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Book Title: Authority, Obedience, and the State (Cato Unbound Book 32013)|
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The author of the book: Bryan Caplan
Edition: Cato Institute
Date of issue: March 4th 2013
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Many people grant the state the moral right to do all sorts of things — things that, were they done by private individuals, we would nonetheless find appalling. Can we justify this expansive moral authority, whether through social contract theory or otherwise? If we can't, what happens next?
Philosopher Michael Huemer's new book, The Problem of Political Authority, proposes a radical solution: The state and its agents should be judged using exactly the same standards that we apply in our judgments of private conduct. If it is wrong for me to extract money from my neighbor under threat of force, then — and by the same token — it is also wrong for the state. When we make these judgments, he argues, we rapidly discover that we have no duty whatsoever to obey the state.
The result, for him, is philosophical anarchism. Of course, many libertarians and others decline to go so far. It's an old debate, and one not likely to be settled here in any case. What Huemer's argument brings, however, is a new methodological approach. He builds his case from from common, widely shared ethical intuitions rather than abstract first principles. Such principles may or may not be shared among all interlocutors, even while their intuitions agree. This initial agreement, Huemer claims, is a solid foundation for political and ethical reasoning.
To discuss with him, we've recruited a panel of distinguished thinkers of varying persuasions: George Mason economics professor Bryan Caplan, libertarian scholar-activist Tom G. Palmer, and Binghamton University philosophy professor Nicole Hassoun.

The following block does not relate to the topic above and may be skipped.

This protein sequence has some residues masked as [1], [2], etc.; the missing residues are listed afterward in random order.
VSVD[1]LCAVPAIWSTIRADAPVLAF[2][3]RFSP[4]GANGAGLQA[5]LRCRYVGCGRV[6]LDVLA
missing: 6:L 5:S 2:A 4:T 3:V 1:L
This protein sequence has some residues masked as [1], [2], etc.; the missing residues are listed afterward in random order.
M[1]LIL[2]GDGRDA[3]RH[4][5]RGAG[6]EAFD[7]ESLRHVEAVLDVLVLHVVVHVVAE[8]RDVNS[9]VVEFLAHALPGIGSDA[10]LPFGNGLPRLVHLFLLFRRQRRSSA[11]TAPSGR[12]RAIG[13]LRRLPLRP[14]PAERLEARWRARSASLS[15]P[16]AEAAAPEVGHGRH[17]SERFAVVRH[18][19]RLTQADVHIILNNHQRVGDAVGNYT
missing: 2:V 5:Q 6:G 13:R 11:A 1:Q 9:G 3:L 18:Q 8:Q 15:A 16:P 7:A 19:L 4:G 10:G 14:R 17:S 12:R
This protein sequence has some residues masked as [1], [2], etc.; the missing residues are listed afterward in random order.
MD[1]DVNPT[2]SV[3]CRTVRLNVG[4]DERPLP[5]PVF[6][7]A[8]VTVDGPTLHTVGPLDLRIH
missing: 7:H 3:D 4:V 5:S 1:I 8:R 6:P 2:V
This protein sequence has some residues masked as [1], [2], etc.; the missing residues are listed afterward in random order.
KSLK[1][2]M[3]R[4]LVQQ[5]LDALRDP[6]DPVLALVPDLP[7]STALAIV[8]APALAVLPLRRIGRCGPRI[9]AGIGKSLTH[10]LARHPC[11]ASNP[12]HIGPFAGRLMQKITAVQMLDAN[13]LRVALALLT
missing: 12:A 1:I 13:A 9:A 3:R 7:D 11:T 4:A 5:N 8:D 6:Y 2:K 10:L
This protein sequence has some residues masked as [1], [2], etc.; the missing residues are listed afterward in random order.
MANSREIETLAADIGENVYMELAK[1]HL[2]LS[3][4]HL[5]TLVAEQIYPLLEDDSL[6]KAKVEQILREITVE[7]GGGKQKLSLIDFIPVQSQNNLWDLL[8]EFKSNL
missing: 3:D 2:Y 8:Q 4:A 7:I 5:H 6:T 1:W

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Read information about the authorBryan Caplan is a professor of economics at George Mason University in Fairfax, Virginia. He received his B.S. in economics from University of California, Berkeley and his Ph.D. from Princeton University. His professional work has been devoted to the philosophies of libertarianism and free-market capitalism and anarchism. (He is the author of the Anarchist Theory FAQ.) He has published in American Economic Review, Public Choice, and the Journal of Law and Economics, among others. He is a blogger at the EconLog blog along with Arnold Kling, and occasionally has been a guest blogger at Marginal Revolution with two of his colleagues at George Mason, Tyler Cowen and Alex Tabarrok. He is an adjunct scholar of the Cato Institute in Washington, D.C.
Currently, his primary research interest is public economics. He has criticized the assumptions of rational voters that form the basis of public choice theory, but generally agrees with their conclusions based on his own model of "rational irrationality." Caplan has long disputed the efficacy of popular voter models, in a series of exchanges with Donald Wittman published by the Econ Journal Watch. Caplan outlined several major objections to popular political science and the economics sub-discipline public choice. Caplan later expanded upon this theme in his book The Myth of the Rational Voter (Princeton University Press 2007), in which he responded to the arguments put forward by Wittman in his The Myth of Democratic Failure.
He maintains a website that includes a "Museum of Communism" section, that "provides historical, economic, and philosophical analysis of the political movement known as Communism", to draw attention to human rights violations of which, despite often exceeding those of Nazi Germany, there is little public knowledge. Caplan has also written an online graphic novel called Amore Infernale.